The emperor has no clothes. You all know the story. When people have an influential belief, there are reasons why it is influential, right?Â Of course, orÂ it would notÂ be influential. But the “what” of these reasons is always a case of hit or miss apologetics where considerationÂ of their view is eitherÂ asked for based upon the evidence, or demanded by a passionate appeal. Those whoÂ use the latter toÂ argue their caseÂ have little recourse other than emotions.
To those of you whoÂ are influential teachers and have a platform of communication, if you have doubt about what you are saying, I have some advice to be followed in this order. 1) Speak louder!Â 2) And if that does notÂ work, speak deeper. 3) And if that still does not work,Â doÂ all thisÂ with an British accent! The problem with this methodology is that eventually you will be shown to have no clothes. In other words, your arguments (or lack thereof) will be revealed to be naked and unworthy of consideration.
In truth, the real advice should always be to speak with intellectual honesty. If your position is not strong, present it as such. If you have not studied the options, don’t speak on the issue with authority. If the evidence goes against your persuasion, you must follow the evidence, not your presuppositions – no matter how noble they may be. If you don’t, your only argumentative recourse is the dishonorable three-step method that I described above.
I was reading an atheist web-site the other day and noticed a “top ten list for why Christianity is wrong.” I like to read these. Sometimes you will encounter some arguments that are more difficult than we would like to admit, but for the most part you find misrepresentations and question-begging arguments that do more to increase the veracity of the Christian faith than they do to take away from it. Below is an illustration of a question begging argument. It is one of the ten.
Christianity Cannot be the Religion that Jesus Preached: The story of Christianity is the story of the beliefs that Jesus professed developing into the religion that professes Jesus. In other words; dogma. It is pure folly to believe that Simon Peter, Thomas, Mary Magdalene et.al followed Jesus because, when he died, they would be able to absolve their sins by believing in him. This later theological construction was created by believers who were searching for a meaning to the seemingly pointless execution of their leader and teacher. Those who originally followed Jesus did so because of his lifeâ€”because he was an exemplary teacher who radically reinterpreted the Law in favor of inclusion rather than exclusion. Those who now follow Jesus do so because of his death. They turn a manâ€™s poignant teachingsâ€”his lifeâ€™s workâ€”into a secondary and near meaningless preface to the panacea of his death. We primarily have Paul and John the evangelist (two people who did not know Jesus in his life) to thank for this inexcusable dumbing-down of Jesusâ€™ life. With Paul and Johnâ€™s help, what Christianity would become is embodied in the Nicene Creed. Take a look at it. Dogmatic fiat has expurgated everything the man stood for.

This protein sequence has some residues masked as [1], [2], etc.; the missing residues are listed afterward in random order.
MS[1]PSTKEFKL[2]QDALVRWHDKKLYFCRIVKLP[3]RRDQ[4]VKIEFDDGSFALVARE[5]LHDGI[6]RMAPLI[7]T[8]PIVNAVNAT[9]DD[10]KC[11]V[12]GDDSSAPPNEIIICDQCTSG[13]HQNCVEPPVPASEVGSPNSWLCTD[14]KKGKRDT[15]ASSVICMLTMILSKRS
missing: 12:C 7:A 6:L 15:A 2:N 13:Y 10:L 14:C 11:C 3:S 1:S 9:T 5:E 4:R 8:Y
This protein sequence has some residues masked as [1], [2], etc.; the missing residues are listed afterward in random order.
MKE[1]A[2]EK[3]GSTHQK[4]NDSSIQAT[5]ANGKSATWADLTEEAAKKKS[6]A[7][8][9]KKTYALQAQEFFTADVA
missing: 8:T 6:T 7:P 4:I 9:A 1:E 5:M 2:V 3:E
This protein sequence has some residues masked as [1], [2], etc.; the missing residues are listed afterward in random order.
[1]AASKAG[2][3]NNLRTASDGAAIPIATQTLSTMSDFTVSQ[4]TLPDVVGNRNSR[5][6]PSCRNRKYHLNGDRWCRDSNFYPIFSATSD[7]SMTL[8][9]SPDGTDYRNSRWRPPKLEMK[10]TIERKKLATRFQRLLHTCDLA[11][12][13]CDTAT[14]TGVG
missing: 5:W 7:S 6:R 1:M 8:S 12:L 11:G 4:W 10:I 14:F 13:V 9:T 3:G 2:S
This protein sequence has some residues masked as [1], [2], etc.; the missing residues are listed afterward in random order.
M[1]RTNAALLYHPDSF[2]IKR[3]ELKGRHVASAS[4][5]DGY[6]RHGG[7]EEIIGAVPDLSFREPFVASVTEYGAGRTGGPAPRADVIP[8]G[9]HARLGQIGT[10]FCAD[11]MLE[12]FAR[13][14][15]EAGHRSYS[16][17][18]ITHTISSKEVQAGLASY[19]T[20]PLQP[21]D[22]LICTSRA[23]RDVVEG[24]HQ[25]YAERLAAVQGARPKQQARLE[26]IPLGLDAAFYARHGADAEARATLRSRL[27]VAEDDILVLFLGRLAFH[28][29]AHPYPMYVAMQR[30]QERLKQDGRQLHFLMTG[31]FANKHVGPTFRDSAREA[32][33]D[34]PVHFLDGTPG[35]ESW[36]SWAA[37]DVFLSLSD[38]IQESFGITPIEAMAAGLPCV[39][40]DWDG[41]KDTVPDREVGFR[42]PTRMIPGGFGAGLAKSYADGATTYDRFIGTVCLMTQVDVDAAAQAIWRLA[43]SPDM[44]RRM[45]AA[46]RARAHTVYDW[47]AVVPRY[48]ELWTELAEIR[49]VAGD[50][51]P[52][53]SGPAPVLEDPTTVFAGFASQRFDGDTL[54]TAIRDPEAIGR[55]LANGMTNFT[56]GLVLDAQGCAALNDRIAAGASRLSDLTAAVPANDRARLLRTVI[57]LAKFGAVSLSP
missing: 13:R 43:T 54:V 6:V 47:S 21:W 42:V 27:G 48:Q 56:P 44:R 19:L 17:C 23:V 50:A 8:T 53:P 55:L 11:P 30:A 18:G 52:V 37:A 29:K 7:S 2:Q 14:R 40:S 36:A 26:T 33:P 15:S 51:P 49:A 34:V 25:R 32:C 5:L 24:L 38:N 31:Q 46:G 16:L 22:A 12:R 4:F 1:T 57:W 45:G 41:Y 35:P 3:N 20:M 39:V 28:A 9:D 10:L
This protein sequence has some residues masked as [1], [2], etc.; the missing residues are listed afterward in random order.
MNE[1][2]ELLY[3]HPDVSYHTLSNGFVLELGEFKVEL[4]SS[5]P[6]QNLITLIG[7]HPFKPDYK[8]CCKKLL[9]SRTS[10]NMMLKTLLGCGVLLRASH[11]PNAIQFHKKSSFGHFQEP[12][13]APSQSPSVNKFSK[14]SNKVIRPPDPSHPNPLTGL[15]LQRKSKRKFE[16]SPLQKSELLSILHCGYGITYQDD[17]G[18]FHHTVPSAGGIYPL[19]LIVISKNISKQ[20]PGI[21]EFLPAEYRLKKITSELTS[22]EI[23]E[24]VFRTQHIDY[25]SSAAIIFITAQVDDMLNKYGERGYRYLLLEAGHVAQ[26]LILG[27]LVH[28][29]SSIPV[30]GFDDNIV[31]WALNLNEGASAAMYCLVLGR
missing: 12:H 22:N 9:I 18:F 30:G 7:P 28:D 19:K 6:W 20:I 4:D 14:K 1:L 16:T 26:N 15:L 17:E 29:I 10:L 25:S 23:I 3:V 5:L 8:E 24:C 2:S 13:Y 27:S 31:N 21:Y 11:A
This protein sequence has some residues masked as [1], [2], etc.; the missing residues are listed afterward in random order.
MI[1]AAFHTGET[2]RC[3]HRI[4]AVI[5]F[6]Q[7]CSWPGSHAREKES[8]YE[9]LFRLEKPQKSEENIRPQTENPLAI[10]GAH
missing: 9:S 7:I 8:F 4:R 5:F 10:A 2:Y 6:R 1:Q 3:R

I am not going to take the time to refute this accretions simply because it has no substance to refute. I use it as an illustration of a question begging argument. For those of you not familiar with this argumentative fallacy, it is relatively simple. It is an argument that assumes its proposition in order to argue for the proposition.
Here is the essence of the argument above:
Proposition: Christianity cannot be the religion that Jesus preached
Reason 1: It is folly to believe that Christianity is preserved by the disciples
Reason 2: People made up the stories of Christianity in order to find meaning in Jesus’ death
Conclusion: Christianity cannot be the religion Jesus preached and is therefore wrong
Reason 1 and 2 assume the proposition to be true and therefore “beg the question.” There is a reason why this is a fallacy – it does not put forward any real argument. It is based upon the assumption and presuppositions of the adherent. Here is another example:
Proposition: God does not exist
Reason 1: People make up religion because they have to make sense out of the world
Reason 2: Without religion, God is not needed
Conclusion: People made up the idea of God
Again, you should quickly be able to spot the fallacy here. Reason 1 assumes the proposition, but does not argue for it. This argument has no real substance and therefore demands no assent.
In conclusion, my advice to those out there who desire to put forward such arguments is this: 1) Speak louder!Â 2) And if that does notÂ work, speak deeper. 3) And if that still does not work,Â do it with an English accent.